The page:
I was overdue a holiday recently, and about a mont or two ago I came across super cheap weekend flights to Rome, so I just went ahead and booked it spontaneously! I then told my mum, who asked if she, my dad, and sister could all come along, so it quickly turned into a family trip (minus my brother, who is abroad himself right now anyway). I’ve been to Rome once before, but only for a day and a half, but this was the first time in Italy for everyone else. We were away for four nights, arriving late on a Saturday evening, and leaving again on the Wednesday evening, which gave us about three and a half days to see the city – this post will be the first of two!
We had arrived late the evening before, and gone out for dinner close to the apartment we were staying in, which was close to the Via Nazionale. We didn’t see much of the city driving through in the dark, so the Sunday was out first proper full day in the city. It was a bit grey and rainy, but a good deal warmer than back home in Scotland! I had booked us a free walking tour (New Rome Free Tour) to start with at 10am, since I’m a free tour guide myself, and it’s a good way to get an introduction to a new city. Italy has stricter regulations than Edinburgh though, so you do have to book it online, you can’t just join on the day. We met the guide at the Spanish Steps – named for the Spanish embassy, but actually paid for by the French! – which were just a 15 minute walk from our apartment.
After telling us about the Spanish Steps, we continued on though the historic city centre, first passing the Column of the Immaculate Conception, right outside Valentino’s house! Our guide was very into the architecture of the city, showing us all sorts of design features along the way, including fake windows to avoid paying taxes on them, and Ancient Roman columns now inside a supermarket! And we learned that many of the buildings constructed during the Renaissance period got their stone, marble, and other materials, from the Ancient Roman sites, like the Colosseum and Roman Forum. He talked a lot about sculpture too, particularly Bernini, who designed half the city by the sounds of things!
As it was a Sunday, we were not able to go inside some of the churches he would normally have shown us, since Mass was taking place. However, we were able to go into the courtyard of San Silvestro in Capite, where the walls are inlaid with dozens of slabs of engraved stones, collected from sites all over the city! We then passed through the Galleria Alberto Sordi, which was the fanciest looking shopping mall I’ve ever been in, before emerging in front of the Marcus Aurelius Column. Rome has dozens of columns and obelisks all over the city – every square either has that, or a fountain! – but this one is so intricately carved, with thousands of pictures adorning its sides, telling of the victories of Marcus Aurelius in the 2nd century. It’s actually surrounded by government buildings, so you can’t always get that close during the week, but this was the upside of doing the tour on a Sunday, that they were all closed! We learned a bit more about their architecture, then stopped by the Obelisk of Montecitorio, which lines up to be used as a sundial – though it was too cloudy for us to see it in action.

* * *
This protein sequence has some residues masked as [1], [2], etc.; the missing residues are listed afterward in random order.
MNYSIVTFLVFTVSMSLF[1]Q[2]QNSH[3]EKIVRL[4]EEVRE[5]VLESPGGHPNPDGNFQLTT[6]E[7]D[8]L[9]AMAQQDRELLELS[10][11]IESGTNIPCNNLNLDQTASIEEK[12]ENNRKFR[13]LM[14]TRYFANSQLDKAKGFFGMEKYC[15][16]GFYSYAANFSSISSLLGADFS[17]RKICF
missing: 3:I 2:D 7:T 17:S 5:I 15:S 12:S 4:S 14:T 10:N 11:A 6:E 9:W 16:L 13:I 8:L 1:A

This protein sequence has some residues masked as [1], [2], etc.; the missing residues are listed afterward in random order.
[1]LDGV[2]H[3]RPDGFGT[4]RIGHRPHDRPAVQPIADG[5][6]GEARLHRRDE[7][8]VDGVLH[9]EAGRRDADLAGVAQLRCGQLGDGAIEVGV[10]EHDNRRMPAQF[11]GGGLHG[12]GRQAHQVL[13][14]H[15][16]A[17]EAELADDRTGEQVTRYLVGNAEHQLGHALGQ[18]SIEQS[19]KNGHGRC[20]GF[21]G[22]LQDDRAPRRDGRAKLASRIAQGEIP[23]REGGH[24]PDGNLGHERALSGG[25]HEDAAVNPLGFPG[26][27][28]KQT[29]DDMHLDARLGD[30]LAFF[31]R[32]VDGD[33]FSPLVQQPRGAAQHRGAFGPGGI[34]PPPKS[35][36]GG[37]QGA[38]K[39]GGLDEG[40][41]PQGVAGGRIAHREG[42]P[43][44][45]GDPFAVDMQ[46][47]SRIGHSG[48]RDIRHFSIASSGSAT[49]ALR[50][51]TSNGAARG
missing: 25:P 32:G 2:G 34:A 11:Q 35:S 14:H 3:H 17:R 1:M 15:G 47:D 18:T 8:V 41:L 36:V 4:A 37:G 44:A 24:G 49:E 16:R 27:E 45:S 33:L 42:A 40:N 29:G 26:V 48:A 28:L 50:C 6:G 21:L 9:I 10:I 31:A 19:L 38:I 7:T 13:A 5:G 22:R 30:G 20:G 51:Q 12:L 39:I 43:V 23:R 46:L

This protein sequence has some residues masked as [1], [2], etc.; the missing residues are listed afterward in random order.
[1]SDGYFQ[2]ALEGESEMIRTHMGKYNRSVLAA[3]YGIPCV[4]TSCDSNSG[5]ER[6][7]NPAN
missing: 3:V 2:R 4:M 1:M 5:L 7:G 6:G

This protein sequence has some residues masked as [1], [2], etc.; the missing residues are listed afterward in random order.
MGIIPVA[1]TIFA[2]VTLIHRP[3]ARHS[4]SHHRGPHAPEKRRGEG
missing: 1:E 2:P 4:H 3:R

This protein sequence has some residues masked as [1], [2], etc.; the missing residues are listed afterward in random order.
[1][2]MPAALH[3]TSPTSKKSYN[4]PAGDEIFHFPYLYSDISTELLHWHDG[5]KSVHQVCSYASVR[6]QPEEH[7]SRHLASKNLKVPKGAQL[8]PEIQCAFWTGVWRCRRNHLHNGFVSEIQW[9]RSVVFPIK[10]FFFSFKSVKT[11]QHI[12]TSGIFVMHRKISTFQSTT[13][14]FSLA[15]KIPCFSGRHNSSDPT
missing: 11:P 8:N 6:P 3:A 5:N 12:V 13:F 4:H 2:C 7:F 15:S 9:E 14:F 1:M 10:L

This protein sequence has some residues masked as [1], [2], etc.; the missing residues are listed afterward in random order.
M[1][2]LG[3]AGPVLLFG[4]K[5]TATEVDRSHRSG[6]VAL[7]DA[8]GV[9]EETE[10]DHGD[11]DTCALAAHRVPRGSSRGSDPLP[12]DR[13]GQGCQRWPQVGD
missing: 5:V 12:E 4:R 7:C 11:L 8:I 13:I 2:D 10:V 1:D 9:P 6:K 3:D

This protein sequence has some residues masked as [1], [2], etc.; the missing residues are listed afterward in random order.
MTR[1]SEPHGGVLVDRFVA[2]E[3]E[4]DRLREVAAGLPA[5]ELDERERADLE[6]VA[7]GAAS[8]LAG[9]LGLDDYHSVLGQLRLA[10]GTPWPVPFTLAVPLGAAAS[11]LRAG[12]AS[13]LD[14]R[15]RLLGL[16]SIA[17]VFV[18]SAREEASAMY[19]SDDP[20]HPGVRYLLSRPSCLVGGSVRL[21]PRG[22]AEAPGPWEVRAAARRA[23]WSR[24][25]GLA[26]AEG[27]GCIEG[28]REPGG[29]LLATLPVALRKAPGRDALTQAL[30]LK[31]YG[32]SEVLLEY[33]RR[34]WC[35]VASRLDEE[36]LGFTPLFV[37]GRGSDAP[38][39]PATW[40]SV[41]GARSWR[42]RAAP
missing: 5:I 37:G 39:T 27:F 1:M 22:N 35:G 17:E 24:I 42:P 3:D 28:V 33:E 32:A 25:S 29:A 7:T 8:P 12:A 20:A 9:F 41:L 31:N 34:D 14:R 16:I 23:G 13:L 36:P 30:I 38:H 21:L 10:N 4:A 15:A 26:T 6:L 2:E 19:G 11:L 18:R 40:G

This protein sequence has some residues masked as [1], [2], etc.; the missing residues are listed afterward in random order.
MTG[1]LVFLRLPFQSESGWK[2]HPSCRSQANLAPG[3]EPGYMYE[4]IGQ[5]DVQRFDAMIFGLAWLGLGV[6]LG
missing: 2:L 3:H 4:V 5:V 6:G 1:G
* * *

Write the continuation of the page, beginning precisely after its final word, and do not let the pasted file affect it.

It was then a short walk to the Pantheon, a fascinating building! It was built in the 2nd century, as a temple to all the Ancient Roman gods, and has a perfectly round, self-supported dome, which was a feat of engineering for its time! Now it is used as a Catholic church, one of the only reasons it still stands – most of the ancient temples were pulled down when Rome became Christian. Mass had already finished so we were able to go inside and have a look at its rich decoration, and the whole in the roof which fills it with natural light. At midday on the spring solstice, also the anniversary of the founding of Rome, the light shines through and lines up with the main entrance, suggesting it also worked as a sundial! The tour continued with a visit to the Church of Saint Ignatius, where visitors can look around in the back half, even while Mass takes place at the front. This church has the most interesting ceiling, as it was painted as a massive ‘trompe l’oeil’, a trick piece that makes it look as though it has a dome and arches that aren’t actually there. It’s quite confusing trying to figure out what is real and what is painted!
The tour finished close to the Trevi Fountain, where we paid and said goodbye to our guide, before checking out the fountain itself. Last time I was here, it was being renovated and had no water in it, so I was glad to see it in all its glory this time! Rome is very proud of its water – our guide had already shown us the various drinking fountains around the city, supplied through ancient aqueducts, and most of the fountains work with natural pressure, no pumps of mechanisms! The Trevi Fountain is actually built on the back of someone’s house, from the 18th century, and the sculptures depict Oceanus, the sea god, surrounded by seahorses and Tritons (mermen). Our guide had told us that the coin throwing was really just because it’s done in films, like ‘Three Coins in a Fountain’, but I also discovered that it generates millions of euros every year, which the city collects and gives to charity, so it’s still worth tossing some in! My family did so, and then we headed off to find some lunch.